Traditionally, Ob/Gyns have prescribed blood pressure medications only to patients with very high blood pressure – 160/90 or higher – to reduce risks such as maternal stroke or preterm delivery. Older data suggested that antihypertensive drugs might reduce blood flow to the uterus, causing fetal growth restriction.
But new research has shown that treating non-severe hypertension is safe for pregnant patients and their babies.
Chronic Hypertension and Pregnancy (CHAP), a randomized clinical study, demonstrated a 20% overall reduction of a composite measure of severe preeclampsia and related risks in patients who were actively managed to control mild hypertension, compared with a control group.
Importantly, adherence to the therapy was 86%. Women welcomed the opportunity to improve their health, and this gives me hope that more providers will be willing to prescribe antihypertensives during pregnancy.
Pregnancy itself taxes the cardiovascular system. Women who have been pregnant face a greater lifetime risk of heart problems than peers who haven’t. And patients with even mild hypertension in pregnancy are at increased risk of complications. Getting ahead of those risks could be key to better heart health later in life.
In April 2022, the American College of Obstetricians and Gynecologists (ACOG) and the Society for Maternal-Fetal Medicine (SMFM) announced their support of treating mild to moderate hypertension in pregnancy, with a starting point for treatment of 140/90 mm Hg.
CHAP showed immediate positive results – and time will tell whether treating mild to moderate hypertension can improve women’s lifelong cardiovascular health.
Inside the numbers: Data from the CHAP study
CHAP included 2,408 patients who enrolled in the trial before 23 weeks of pregnancy. Of these, 48% were non-Hispanic Black, 20% were Hispanic, and 28% were non-Hispanic white. All had elevated blood pressure readings between 140/90 and 160/105 (severe hypertension), and some had been previously diagnosed with high blood pressure.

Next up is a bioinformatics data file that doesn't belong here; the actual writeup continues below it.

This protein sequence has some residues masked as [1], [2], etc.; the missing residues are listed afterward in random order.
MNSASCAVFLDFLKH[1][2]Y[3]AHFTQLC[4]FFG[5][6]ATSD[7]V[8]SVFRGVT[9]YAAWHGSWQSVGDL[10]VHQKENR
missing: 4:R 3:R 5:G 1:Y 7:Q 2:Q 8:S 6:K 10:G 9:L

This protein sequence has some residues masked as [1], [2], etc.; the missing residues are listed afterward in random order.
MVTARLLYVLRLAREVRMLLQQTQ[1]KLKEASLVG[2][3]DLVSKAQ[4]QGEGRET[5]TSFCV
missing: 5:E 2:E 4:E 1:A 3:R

During the trial, half the patients received standard prenatal hypertension care – monitoring for signs of preeclampsia (severe high blood pressure in pregnancy) such as persistent headache, shortness of breath, vision changes, or swelling in the hands and face. The other half received common blood pressure medication, such as labetalol or nifedipine.
Researchers compiled the data and found a composite risk reduction of 20% for:
- Fetal or newborn death
- Preterm delivery before 35 weeks of gestation
- Placental abruption – separation of the placenta from the uterine wall
There was no significant difference in fetal weight below the 10th percentile for gestational age: 11.2% in the control group and 10.4% in the medication group. CHAP showed that treatment of mild to moderate hypertension was safe and beneficial for pregnancy outcomes.
Optimizing blood pressure before or during pregnancy
For most women, blood pressure doesn’t rise during pregnancy. In fact, it falls gradually until around 20 weeks, then rises closer to baseline toward the end of pregnancy. Most patients should fall below 120/80 on average and start thinking about treatment at 140/90 or higher, according to ACOG.
If you start pregnancy with elevated blood pressure (130/80 or higher) you may have chronic hypertension that has not yet been diagnosed. So, it makes sense to discuss treatment options with your provider, working together to manage blood pressure early and reduce the risk of maternal or fetal complications.
In general, blood pressure medications are inexpensive and accessible under most types of health insurance. However, it sometimes takes a bit of time for new data to trickle into the clinical setting – and replace outdated information online.
If you know you have high blood pressure, talk with your doctor about whether taking antihypertensive medication is right for your pregnancy. If you are already on medications, plan to review those with your provider as there are some that are not appropriate to take during pregnancy. Don’t assume you should just stop taking the medication to avoid exposure to your unborn baby. It is your right to bring up any care you think could benefit your health.
The risk of pregnancy complications is never zero. But taking small steps to improve your health – such as managing your blood pressure – can make a big impact on your outcomes, potentially long after delivery.